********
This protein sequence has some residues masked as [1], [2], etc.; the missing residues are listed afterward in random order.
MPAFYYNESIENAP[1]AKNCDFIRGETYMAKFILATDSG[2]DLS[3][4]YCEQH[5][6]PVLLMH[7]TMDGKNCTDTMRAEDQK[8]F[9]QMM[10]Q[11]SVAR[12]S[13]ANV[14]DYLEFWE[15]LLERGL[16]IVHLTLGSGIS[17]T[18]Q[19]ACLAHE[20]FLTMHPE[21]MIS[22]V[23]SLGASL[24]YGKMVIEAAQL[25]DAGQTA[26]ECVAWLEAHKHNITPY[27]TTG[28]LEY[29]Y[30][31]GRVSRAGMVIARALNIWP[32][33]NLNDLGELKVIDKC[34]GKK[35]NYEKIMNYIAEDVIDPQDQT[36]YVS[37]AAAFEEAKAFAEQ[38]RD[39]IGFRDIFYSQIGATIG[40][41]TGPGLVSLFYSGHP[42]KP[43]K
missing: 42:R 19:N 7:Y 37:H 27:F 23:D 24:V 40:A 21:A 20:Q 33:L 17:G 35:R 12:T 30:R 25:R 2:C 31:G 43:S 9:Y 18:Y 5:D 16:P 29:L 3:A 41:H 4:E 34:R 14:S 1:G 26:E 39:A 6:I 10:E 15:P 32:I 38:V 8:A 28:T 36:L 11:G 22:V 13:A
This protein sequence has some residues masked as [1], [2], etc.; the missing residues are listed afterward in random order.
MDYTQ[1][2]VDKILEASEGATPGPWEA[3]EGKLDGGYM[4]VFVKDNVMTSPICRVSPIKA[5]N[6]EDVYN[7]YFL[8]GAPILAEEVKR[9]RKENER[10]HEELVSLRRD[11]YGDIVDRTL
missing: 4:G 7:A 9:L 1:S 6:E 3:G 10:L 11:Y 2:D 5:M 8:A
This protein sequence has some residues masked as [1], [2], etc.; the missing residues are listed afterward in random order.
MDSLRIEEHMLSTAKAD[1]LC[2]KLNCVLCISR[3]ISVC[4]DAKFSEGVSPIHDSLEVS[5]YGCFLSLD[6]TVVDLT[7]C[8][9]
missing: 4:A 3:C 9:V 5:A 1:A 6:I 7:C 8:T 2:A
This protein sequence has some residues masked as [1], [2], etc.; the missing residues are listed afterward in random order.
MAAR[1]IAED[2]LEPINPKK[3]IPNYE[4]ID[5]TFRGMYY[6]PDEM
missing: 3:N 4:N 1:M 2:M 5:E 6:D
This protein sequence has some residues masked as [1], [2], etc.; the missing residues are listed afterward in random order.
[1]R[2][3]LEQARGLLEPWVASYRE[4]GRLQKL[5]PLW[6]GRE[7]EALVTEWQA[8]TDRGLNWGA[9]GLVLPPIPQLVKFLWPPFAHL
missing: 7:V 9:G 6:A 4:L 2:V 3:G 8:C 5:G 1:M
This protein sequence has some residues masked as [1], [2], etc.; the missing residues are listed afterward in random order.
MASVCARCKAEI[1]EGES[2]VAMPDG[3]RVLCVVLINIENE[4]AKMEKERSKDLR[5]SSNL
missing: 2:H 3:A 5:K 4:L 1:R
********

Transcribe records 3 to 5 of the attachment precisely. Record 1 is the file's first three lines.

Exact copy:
This protein sequence has some residues masked as [1], [2], etc.; the missing residues are listed afterward in random order.
MDSLRIEEHMLSTAKAD[1]LC[2]KLNCVLCISR[3]ISVC[4]DAKFSEGVSPIHDSLEVS[5]YGCFLSLD[6]TVVDLT[7]C[8][9]
missing: 4:A 3:C 9:V 5:A 1:A 6:I 7:C 8:T 2:A
This protein sequence has some residues masked as [1], [2], etc.; the missing residues are listed afterward in random order.
MAAR[1]IAED[2]LEPINPKK[3]IPNYE[4]ID[5]TFRGMYY[6]PDEM
missing: 3:N 4:N 1:M 2:M 5:E 6:D
This protein sequence has some residues masked as [1], [2], etc.; the missing residues are listed afterward in random order.
[1]R[2][3]LEQARGLLEPWVASYRE[4]GRLQKL[5]PLW[6]GRE[7]EALVTEWQA[8]TDRGLNWGA[9]GLVLPPIPQLVKFLWPPFAHL
missing: 7:V 9:G 6:A 4:L 2:V 3:G 8:C 5:G 1:M